Pleased to meet another Asda shopper! When I shop at all, that is. Amazing how I seem to manage by just occasionally diving into my tiny local Co-op and grabbing some milk or a bag of crisps. The occasional bargain chicken. And kitchen roll, obviously. Battered onion rings - can't beat 'em! On balance though, if it's your only MFK box, I'd put them straight on your plate if I were you. ;)

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  4. You've managed to do a few of things to me with this article: a) WANT Black b) WANT a bottle of Elixir body oil c) WANT onion rings. Sigh....

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    1. Hi lovethescents,

      I'd start with c) and work backwards? I am sure you will love Black - it is softer and gentler than Elixir. Or think of Poivre 23, dial back the vanilla, change the spices completely and make it quieter. Just leave the 'cosy blurry' vibe. Okay, that's a bit silly really, but there is some faint association!

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  5. I was super excited to try this before reading your thoughts, and now I can barely contain my excitement. You love it? I've got to try it!

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    1. Hi Natalie,

      I hope you will get to try it soon - would be most interested to get your take on BLACK. I am not completely familiar with your taste but it is more adventurous than mine, like Dee of BOTOblog, for example, and I know she is a fan.

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  6. I'm both floored and impressed that this is your new favorite of the Puredistance scents, Vanessa. Even with its quieter nature, I wouldn't have pegged this as being your kind of scent; I'm glad to be proved wrong: this one is a beauty.

    (Btw, my favorite Puredistance scent is still Antonia. I'm pretty sure Black is going to end up being my husband's favorite, though, as he is already cadging sprays from my sample). :-D

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    1. Hi Suzanne,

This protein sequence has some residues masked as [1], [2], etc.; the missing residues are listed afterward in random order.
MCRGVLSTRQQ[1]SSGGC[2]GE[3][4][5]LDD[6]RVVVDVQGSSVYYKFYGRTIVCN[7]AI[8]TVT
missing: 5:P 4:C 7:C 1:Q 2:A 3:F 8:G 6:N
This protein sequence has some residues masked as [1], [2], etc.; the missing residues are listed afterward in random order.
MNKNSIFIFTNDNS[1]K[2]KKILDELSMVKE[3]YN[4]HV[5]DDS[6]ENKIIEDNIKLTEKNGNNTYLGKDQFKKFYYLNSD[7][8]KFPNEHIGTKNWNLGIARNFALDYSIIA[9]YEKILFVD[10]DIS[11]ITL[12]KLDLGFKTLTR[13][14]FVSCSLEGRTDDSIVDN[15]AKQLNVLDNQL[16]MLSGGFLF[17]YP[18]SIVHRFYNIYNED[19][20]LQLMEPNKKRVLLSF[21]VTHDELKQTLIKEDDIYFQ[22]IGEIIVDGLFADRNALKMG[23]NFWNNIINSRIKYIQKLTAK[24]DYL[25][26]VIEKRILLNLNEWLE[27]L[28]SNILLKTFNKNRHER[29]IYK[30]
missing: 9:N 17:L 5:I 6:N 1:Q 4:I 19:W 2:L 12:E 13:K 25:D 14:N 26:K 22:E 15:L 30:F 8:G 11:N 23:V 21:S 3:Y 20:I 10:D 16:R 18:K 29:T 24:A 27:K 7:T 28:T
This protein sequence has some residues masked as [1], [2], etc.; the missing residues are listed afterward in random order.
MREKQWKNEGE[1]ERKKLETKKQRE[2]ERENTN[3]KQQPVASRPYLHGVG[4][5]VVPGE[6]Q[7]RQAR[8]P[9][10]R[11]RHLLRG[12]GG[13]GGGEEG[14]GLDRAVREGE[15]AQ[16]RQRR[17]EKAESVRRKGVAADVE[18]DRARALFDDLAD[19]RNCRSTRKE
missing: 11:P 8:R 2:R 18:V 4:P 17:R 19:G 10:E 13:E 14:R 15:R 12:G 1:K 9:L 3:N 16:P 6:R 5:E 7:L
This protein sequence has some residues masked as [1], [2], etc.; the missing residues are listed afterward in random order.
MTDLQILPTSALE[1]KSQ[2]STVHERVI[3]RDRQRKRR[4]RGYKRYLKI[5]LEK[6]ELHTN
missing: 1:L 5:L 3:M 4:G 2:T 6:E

Oh yes, indeed - when I analysed my collection a while back, I found a disproportionate slant towards woody orientals - and I seem to have a higher threshold for spice these days, though it wasn't always so. Fleur de Shanghai, Kenzo Flower Oriental and Poivre 23 are regular winter staples, and Carner Rima XI would be included in that if I could find my sample. ;-) Dior's Ambre Nuit is also a little bit spicy come to think of it. The opening to BLACK remains a bit challenging for me, but it didn't seem to last any time at all.

      I can quite understand how Antonia would remain your favourite of the PD line, and am pleased to hear that your husband shares your love of BLACK, albeit that sample doesn't lend itself to a great deal of sharing. ;-)

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  7. I really should comment on your post as soon as I read it (which is usually as soon as you post it)- now I'm not sure if I'll remember everything I wanted to say..lol.


    But one of the things I wanted to say after your response to undina's comment was - 'you think Trayee lacks sweetness??'..I thought Trayee was cloyingly sweet (like rice pudding) on my skin- in the beginning especially. I do have sweet amping skin though..I wonder if this is again a language thing, a tolerance for sweetness thing, or a skin chemistry thing..:D. For the record, I do think Trayee is unusual and interesting, if a bit sweet. and I like it.

    I am really looking forward to trying Black- it does sound lovely.I'm lately liking the idea of sheer orientals. I like this company too though I've only tried Antonia and M and adore the one that you can't wear- M..haha

    Oh and I wanted to tell you that I tried eau duelle this weekend, sort of because of you..I clocked (as you would say..:)) eau duelle, when you said that you might try it layered with dita von teese (in response to me commenting that it might work well with a 'base-y' perfume). I really liked it- and I might have liked it even more if it hadn't been quite so hot.I think it'll be lovely in fall/winter.